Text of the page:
Australian Dairy Farmers Brace for Foreign Takeover

AUSTRALIA - The largest dairy business in Australia, with combined annual sales of more than $3.5 billion, will be formed if a recent transaction is approved by shareholders of National Foods.
calendar icon 8 September 2008
clock icon 2 minute read

Australian Co-operative Foods Limited (ACF), which trades as Dairy Farmers, and National Foods have announced that National Foods will acquire all of the shares in the Co-operative for a cash consideration of $5.65 per share.

This equates to an enterprise value of $910 million for ACF and implies a multiple of 12.8x fiscal 2008 earnings before interest, tax, depreciation and amortisation (EBITDA), which compares favourably with precedent transactions in the sector.

Under the terms of the proposal, it is intended that part of the cash consideration of $5.65 per share will include a fully franked special dividend from ACF of up to 59 cents per share.

In addition, suppliers to Dairy Farmers Milk Co-operative (DFMC) who sign revised contracts will receive competitive farm-gate milk prices. The average regional price will increase between 1 and 2 cents per litre compared with those recently announced by ACF and DFMC and will continue to be linked to composition, supply pattern, farm size and location.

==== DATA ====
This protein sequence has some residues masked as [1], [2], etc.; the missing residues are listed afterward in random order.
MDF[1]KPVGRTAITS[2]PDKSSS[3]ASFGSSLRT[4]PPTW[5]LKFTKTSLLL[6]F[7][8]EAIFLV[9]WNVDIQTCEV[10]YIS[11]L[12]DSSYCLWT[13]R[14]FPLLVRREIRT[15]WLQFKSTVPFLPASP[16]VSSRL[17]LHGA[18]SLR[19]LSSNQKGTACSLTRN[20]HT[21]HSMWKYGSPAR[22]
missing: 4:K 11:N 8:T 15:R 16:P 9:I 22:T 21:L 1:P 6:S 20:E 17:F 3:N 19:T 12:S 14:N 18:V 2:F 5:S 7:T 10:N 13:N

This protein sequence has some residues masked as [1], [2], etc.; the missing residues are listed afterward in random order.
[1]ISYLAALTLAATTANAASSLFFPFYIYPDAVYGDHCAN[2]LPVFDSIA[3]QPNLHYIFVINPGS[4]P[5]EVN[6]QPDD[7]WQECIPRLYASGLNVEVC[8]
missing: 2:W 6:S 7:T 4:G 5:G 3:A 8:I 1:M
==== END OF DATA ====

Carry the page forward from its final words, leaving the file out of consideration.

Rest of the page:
The proposal is unanimously recommended by the ACF Board in the absence of a superior offer and subject to an independent expert’s report determining that it is in the best interests of shareholders. The proposal has also been unanimously recommended by the DFMC Board.

The proposal will be effected via a scheme of arrangement and is subject to shareholder and Court approvals.

ACF Chairman Ian Langdon said: “The National Foods proposal offers ACF shareholders an attractive cash price as well as providing certainty regarding forward farm-gate milk pricing and security of milk supply arrangements. In addition, the proposal delivers on the Board’s commitment to provide shareholders a liquidity event following the Co-operative’s 2004 restructuring.

“To be successful, the National Foods proposal is subject to a number of conditions precedent including the support of more than 75 per cent of active members who vote.

“The proposal is also subject to DFMC entering into revised supply contracts with new or existing suppliers until at least 30 June 2010. This will be for minimum specified volumes by region which will maintain overall milk volumes based on current milk supply levels. This in turn, provides certainty of milk off-take for farmers.

“This competitive farm-gate milk pricing will apply from the first day after the end of the milk supply month in which completion of the acquisition occurs until 30 June 2010. After this period, National Foods has indicated that it intends to continue to pay DFMC suppliers farm-gate milk prices that are competitive in the relevant region,” said Mr Langdon.

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